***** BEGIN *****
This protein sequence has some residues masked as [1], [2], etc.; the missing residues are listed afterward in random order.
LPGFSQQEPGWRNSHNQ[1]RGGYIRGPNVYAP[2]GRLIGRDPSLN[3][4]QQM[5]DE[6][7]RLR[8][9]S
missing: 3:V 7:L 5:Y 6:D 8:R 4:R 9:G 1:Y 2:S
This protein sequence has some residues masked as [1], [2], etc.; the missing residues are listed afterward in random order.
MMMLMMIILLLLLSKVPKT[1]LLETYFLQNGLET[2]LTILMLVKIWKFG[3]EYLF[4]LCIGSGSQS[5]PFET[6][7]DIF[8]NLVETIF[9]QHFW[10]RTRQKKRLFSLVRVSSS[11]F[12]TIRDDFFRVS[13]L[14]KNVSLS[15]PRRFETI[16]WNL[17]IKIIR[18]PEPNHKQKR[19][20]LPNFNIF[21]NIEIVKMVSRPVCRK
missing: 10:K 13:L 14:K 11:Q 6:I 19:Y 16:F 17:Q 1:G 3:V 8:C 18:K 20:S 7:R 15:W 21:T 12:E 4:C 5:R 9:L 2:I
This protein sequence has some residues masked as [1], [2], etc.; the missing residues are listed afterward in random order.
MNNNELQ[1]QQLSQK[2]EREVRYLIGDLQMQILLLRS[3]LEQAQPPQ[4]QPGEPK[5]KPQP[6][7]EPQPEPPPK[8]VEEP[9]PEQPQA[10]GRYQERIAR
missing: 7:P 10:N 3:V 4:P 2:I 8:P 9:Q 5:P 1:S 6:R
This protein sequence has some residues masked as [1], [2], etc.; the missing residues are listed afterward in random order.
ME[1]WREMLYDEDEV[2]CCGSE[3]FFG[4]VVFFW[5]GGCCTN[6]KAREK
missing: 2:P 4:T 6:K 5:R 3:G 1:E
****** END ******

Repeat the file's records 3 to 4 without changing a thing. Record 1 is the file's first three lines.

This protein sequence has some residues masked as [1], [2], etc.; the missing residues are listed afterward in random order.
MNNNELQ[1]QQLSQK[2]EREVRYLIGDLQMQILLLRS[3]LEQAQPPQ[4]QPGEPK[5]KPQP[6][7]EPQPEPPPK[8]VEEP[9]PEQPQA[10]GRYQERIAR
missing: 7:P 10:N 3:V 4:P 2:I 8:P 9:Q 5:P 1:S 6:R
This protein sequence has some residues masked as [1], [2], etc.; the missing residues are listed afterward in random order.
ME[1]WREMLYDEDEV[2]CCGSE[3]FFG[4]VVFFW[5]GGCCTN[6]KAREK
missing: 2:P 4:T 6:K 5:R 3:G 1:E